High temperatures, extreme weather events and the effects of climate change in general consist today some of the greatest dangers to monuments of historical significance and cultural heritage around the world. Digital technology has the answers here as well, and our effort to protect monuments and archeological sites should be international in its nature.
The European project Hyperion is one of the most ambitious European initiatives for the protection of historical and cultural monuments from geoclimatic hazards. The award-winning project unites 18 organizations from 8 countries and Greece has an important role in the project. The Research Institute of Communication & Computer Systems (ICCS/ NTUA) of the National Technical University of Athens (and ISENSE Group) coordinated Hyperior and the medieval city of Rhodes is one of the four pilot sites.
The medieval city of Rhodes was founded in 408 BC and today is a monument of UNESCO world cultural heritage whose preservation is of utmost importance. Recently, sensors were installed there in order to collect data on the multiple threats facing the monuments, such as the risks of possible earthquakes, floods, storms, fires, strong winds, precipitation, heat waves, etc. More specifically, tests take place in some of the oldest monuments of the island, such as the Lighthouse of the fortress of Agios Nikolaos, the Tower of Naillac, the tombs of Ptolemy and Corinth but also in one of the oldest and most important bridges in Greece, Hellenistic bridge of Rhodes. This bridge – despite its daily use – has been preserved for 2,200 years.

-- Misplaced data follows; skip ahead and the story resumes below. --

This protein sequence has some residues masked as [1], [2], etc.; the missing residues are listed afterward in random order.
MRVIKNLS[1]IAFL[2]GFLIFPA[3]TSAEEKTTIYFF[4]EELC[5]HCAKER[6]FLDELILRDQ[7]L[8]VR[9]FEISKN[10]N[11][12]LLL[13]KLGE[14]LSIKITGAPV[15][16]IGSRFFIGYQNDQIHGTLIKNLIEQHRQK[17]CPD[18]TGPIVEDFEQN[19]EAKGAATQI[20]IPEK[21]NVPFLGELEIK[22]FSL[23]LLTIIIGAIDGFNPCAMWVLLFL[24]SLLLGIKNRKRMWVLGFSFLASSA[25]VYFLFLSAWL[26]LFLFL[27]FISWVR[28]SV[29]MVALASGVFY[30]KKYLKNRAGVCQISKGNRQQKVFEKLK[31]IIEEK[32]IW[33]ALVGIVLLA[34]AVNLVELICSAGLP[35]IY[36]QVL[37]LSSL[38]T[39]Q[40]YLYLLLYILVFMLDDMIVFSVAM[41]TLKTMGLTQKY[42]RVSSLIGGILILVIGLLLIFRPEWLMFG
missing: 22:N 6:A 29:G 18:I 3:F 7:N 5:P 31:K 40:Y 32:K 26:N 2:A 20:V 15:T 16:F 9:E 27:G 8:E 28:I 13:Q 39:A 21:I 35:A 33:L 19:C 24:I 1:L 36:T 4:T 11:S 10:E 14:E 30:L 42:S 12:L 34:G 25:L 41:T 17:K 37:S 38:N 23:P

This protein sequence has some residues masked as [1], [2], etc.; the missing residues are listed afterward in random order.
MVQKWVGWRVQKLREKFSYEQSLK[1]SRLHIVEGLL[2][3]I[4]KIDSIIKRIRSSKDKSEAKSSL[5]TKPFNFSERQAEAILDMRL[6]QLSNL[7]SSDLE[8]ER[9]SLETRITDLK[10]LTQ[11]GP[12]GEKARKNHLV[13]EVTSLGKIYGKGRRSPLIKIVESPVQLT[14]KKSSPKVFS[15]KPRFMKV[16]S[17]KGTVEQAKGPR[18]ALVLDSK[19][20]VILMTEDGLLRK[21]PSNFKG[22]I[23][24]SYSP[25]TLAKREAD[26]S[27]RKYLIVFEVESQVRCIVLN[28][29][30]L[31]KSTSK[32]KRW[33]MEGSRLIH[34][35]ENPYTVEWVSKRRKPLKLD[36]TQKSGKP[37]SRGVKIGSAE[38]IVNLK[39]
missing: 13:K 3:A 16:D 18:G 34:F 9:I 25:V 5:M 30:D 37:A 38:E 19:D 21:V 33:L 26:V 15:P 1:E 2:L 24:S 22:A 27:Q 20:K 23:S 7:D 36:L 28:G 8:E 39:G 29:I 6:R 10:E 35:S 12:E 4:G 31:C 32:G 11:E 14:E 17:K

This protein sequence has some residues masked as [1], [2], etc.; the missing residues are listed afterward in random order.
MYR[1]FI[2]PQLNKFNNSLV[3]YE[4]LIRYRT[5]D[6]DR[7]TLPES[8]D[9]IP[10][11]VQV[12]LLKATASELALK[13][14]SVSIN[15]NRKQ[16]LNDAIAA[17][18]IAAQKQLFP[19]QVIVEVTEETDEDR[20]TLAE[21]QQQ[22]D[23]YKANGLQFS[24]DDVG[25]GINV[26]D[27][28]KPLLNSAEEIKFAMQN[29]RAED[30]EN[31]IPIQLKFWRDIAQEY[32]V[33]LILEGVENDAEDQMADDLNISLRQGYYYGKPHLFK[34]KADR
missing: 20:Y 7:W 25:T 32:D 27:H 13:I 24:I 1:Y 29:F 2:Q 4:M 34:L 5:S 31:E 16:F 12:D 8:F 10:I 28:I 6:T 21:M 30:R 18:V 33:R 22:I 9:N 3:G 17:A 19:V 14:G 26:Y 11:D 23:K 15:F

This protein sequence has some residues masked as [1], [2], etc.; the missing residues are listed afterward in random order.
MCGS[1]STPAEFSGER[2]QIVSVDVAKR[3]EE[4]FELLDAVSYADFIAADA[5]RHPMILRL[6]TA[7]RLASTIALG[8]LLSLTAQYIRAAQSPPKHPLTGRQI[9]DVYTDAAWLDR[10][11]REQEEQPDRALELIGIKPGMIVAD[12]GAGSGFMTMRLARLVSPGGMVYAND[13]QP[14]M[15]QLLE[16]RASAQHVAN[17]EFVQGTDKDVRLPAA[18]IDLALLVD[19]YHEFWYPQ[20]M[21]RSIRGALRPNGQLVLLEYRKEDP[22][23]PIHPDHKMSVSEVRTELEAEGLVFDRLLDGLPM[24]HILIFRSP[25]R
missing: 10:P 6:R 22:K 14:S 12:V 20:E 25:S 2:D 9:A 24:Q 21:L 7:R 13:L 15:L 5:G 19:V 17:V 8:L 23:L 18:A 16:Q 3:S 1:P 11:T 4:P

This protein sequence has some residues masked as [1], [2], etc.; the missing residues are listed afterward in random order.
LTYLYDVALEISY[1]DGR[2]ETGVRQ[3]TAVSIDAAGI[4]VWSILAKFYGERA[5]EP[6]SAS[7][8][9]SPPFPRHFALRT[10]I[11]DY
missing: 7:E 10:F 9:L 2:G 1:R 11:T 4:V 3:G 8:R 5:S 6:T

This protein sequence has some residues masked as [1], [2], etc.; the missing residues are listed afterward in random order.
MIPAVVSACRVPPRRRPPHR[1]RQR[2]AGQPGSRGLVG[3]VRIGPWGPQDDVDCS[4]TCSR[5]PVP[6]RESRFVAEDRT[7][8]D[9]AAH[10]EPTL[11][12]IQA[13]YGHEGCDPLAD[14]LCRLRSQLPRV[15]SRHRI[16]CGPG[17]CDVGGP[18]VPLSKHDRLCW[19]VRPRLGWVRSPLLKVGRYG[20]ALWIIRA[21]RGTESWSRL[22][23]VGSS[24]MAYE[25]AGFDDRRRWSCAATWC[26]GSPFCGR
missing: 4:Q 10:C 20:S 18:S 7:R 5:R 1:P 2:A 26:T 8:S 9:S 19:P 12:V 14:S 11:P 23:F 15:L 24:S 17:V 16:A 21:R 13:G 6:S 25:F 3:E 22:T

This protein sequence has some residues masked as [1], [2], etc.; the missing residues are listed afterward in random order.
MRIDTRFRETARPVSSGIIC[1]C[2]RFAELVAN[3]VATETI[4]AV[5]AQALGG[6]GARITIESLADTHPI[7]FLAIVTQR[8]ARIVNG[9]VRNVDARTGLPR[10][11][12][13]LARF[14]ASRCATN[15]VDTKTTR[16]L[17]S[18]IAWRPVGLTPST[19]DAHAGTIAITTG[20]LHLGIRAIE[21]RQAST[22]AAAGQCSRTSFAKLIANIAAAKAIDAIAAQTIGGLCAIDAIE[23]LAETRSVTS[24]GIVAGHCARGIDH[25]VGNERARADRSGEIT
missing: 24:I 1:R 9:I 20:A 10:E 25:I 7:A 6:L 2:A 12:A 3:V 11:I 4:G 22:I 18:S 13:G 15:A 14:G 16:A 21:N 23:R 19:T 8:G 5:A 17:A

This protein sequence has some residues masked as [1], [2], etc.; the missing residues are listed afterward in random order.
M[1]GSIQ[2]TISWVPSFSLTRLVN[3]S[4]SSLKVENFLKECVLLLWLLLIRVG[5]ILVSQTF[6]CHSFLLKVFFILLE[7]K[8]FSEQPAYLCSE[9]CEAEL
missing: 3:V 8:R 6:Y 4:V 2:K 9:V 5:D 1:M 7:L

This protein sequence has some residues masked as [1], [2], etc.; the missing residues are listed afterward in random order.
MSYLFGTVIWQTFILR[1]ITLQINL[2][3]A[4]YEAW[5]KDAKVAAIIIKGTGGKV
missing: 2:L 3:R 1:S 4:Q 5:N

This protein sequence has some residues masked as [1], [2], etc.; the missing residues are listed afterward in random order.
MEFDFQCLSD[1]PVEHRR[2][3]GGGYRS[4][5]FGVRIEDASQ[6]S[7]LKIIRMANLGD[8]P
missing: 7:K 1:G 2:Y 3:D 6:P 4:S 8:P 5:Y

Today, in both Rhodes and the European historic cities of Granada, Venice and Tonsberg, the project utilizes innovative technologies and digital tools (climatic models, models of extreme phenomena and their effects, structural analysis, Copernicus services, terrestrial images) to create a pioneering platform through which competent cultural institutions and public authorities will be informed about the dangers threatening monuments and archeological sites and will be able to make faster and more effective decisions, with the aim of sustainable reconstruction of historical sites and protection of their tangible cultural heritage.
The project enjoys international recognition and last November, it was awarded for its research contribution to the protection of the ecological and architectural environment with the “Laurate 1st Series”, in the context of the Environmental Competition “EcoWorld-2021”.
As stated by the coordinator of HYPERION and Director of Research and Development at ICCS / NTUA, Dr. Angelos Amditis. “Adaptation to climate change and geoclimatic risks is a process that is absolutely essential to the preservation of our historical and cultural monuments. Cutting-edge technologies are the key to this.”
From the Greek side, the Aristotle University of Thessaloniki, the National Technical University of Athens, the Municipality of Rhodes, the Tax Office of Antiquities of the Dodecanese and the Intercultural Euro-Mediterranean Center for UNESCO also participate in the project. More information on research activities at HYPERION can be found both on the website (www.hyperion-project.eu)